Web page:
2. Eliminate the interest on student loans while the student is in school. This would create a savings of $22,020,185 and a reduction to 1.89 in the debt-to-income ratio.
3. Reduce students’ education outlays by 10 percent. This would create a savings of $39,630,056 and a reduction to 1.79 in the debt-to-income ratio.
4. Increase starting salaries by 10 percent. This would create increased revenue of $21,482,518.38 and a reduction to 1.81 in the debt-to-income ratio.
The combination of these goals would lower the mean debt-to-income ratio from 2:1 to 1.38:1.
Crafting viable strategies
The first overarching strategy is to gain a professionwide referendum on the debt-to-income ratio so that every veterinary professional understands that he or she owns this problem. This is not just a public tax/revenue problem; a problem of veterinary colleges having too high of costs, too many seats or too many non-discounted seats; or veterinary practices leaving too much demand unrealized. The high DIR is a problem for the profession, and this key performance indicator should be considered by every veterinarian in every business and professional decision.
The American Veterinary Medical Association (AVMA) has come up with a set of strategies that can be used to accomplish each of the goals based on economic factors that affect supply and demand in each veterinary market. This is not an exhaustive list, but it does provide a first draft of the types of strategies that will be required to improve the long-term performance of the markets.
Strategies for the general public
> Eliminate the interest payment on student loans while in school.
> Reduce the interest rate to be more in line with the risk of the loan.
Strategies for veterinary college applicants and students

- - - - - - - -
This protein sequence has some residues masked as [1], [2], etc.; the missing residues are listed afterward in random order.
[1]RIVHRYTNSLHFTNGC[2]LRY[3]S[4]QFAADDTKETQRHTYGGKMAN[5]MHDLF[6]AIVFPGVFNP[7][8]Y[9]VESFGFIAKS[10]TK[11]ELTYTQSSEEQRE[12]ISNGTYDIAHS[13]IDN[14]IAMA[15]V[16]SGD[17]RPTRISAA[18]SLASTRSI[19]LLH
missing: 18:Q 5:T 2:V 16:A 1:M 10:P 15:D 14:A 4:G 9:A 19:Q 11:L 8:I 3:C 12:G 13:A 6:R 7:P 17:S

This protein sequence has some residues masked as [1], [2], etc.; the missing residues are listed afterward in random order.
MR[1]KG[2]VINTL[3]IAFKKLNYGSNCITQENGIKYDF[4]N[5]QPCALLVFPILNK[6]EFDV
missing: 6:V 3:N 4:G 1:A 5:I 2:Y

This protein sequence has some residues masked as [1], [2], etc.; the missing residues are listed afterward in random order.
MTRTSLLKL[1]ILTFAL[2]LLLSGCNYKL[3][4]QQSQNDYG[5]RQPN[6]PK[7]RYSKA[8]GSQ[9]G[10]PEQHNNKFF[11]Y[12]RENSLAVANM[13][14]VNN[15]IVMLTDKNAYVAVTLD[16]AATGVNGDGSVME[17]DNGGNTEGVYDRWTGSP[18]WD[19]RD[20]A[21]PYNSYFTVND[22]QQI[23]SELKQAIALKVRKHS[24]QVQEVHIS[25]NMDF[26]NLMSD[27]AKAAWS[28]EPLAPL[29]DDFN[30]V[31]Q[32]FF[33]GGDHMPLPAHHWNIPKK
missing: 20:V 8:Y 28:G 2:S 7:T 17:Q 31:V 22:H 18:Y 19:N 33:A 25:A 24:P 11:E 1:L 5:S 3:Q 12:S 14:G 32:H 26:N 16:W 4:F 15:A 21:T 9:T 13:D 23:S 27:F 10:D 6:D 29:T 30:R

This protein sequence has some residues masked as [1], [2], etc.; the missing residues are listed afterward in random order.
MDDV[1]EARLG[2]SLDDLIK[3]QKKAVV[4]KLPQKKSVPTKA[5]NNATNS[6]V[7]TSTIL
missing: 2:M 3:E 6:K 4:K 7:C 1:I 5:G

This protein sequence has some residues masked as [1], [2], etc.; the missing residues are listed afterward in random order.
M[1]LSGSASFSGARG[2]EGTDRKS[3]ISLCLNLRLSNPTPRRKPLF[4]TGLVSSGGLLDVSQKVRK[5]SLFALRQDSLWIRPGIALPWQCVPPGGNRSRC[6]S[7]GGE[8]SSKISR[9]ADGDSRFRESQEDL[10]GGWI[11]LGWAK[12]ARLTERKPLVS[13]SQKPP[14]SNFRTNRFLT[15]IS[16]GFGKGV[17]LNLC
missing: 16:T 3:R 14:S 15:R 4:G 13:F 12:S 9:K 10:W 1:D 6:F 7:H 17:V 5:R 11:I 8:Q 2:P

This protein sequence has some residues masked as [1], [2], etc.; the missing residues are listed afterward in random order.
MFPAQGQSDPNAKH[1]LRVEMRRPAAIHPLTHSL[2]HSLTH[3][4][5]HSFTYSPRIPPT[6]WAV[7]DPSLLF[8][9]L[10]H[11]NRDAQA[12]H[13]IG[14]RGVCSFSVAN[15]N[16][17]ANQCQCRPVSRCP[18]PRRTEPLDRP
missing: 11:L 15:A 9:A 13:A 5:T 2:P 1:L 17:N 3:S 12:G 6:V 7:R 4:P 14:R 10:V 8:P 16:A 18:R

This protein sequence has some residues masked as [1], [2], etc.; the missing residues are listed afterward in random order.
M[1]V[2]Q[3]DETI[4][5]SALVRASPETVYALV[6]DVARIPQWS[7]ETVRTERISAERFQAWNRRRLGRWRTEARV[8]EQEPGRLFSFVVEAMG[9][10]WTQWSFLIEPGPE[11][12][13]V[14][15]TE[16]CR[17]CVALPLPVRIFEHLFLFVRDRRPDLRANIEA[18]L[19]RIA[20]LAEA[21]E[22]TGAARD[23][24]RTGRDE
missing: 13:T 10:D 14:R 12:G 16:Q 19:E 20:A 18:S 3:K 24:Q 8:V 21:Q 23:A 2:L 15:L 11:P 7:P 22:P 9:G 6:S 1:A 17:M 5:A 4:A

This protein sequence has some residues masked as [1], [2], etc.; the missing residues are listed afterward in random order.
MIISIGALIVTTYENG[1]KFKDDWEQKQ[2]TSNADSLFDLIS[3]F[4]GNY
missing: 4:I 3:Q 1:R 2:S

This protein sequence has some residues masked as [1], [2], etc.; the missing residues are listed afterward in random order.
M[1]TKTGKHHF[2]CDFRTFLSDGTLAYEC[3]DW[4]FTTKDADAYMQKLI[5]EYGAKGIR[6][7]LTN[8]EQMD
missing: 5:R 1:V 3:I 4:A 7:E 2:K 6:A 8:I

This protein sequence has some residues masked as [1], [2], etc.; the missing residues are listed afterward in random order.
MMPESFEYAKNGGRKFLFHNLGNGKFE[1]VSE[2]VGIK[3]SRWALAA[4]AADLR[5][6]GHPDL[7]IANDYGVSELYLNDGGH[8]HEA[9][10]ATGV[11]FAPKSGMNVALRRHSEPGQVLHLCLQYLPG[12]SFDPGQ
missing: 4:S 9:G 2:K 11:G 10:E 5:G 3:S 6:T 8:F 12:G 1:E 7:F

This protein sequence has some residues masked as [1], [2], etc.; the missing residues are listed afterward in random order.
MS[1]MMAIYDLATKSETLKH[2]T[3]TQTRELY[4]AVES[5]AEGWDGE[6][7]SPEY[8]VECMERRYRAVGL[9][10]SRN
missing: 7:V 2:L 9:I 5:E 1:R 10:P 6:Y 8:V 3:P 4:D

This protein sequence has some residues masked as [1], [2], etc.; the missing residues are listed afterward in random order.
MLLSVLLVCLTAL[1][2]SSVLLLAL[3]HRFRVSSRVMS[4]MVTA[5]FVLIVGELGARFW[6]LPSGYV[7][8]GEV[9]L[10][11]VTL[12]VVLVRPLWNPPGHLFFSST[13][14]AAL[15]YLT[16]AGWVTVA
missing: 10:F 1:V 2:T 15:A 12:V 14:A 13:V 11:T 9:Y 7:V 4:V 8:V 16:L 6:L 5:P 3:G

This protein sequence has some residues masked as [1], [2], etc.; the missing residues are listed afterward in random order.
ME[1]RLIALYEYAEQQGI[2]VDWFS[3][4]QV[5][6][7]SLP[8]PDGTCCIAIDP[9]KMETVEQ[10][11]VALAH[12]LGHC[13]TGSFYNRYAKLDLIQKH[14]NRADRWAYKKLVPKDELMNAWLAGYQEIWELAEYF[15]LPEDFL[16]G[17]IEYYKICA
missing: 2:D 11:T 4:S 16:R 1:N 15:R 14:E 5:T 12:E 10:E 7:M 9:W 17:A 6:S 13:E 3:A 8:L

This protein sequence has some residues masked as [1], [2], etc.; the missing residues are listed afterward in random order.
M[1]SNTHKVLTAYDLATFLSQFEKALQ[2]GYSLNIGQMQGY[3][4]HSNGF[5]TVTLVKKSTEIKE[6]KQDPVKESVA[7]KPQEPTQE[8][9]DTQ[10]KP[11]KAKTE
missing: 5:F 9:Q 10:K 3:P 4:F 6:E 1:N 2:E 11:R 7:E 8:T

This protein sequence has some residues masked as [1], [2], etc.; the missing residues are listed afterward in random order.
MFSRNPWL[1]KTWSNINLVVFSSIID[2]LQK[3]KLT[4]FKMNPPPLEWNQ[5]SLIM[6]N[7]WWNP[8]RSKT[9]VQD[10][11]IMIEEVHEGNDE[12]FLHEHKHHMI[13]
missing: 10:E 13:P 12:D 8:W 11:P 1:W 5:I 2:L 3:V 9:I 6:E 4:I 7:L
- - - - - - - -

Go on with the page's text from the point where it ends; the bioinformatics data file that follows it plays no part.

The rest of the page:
> Reduce the hours of potential veterinary applicants’ unpaid experience.
> Increase awareness of the cost of veterinary education and the implications on postgraduate living standards.
> Reduce cost-of-living expenses for veterinary students.
Strategies for veterinary colleges
> Increase scholarships for veterinary students.
> Institutionalize a connection between the education and veterinary markets.
> Conduct research to develop the same or better quality medical treatments at lower cost.
> Develop pilot projects to measure the economic implications of new teaching models.
> Explore the differences between schools that have highest and lowest internship rates.
> Require financial education for faculty to improve awareness of the economics of practice.
> Seek economies of size, specialization of schools or both.
> Improve veterinary graduates’ readiness and confidence.
Public and private practice strategies
> Increase the financial literacy of veterinary practice owners.
> Enhance the demand for veterinarians.
> Increase the value of graduates.
The most important takeaway here? That the persistently increasing DIR is unsustainable. At some point the rising DIR will induce a market correction that will produce results highly unfavorable to many veterinarians. A more favorable outcome may be obtainable if strategies to reduce the DIR are implemented immediately.
We provide greater detail on this topic in the 2016 AVMA Report on the Market for Education. A profession-wide summit on the issue will be held at Michigan State University April 21-22.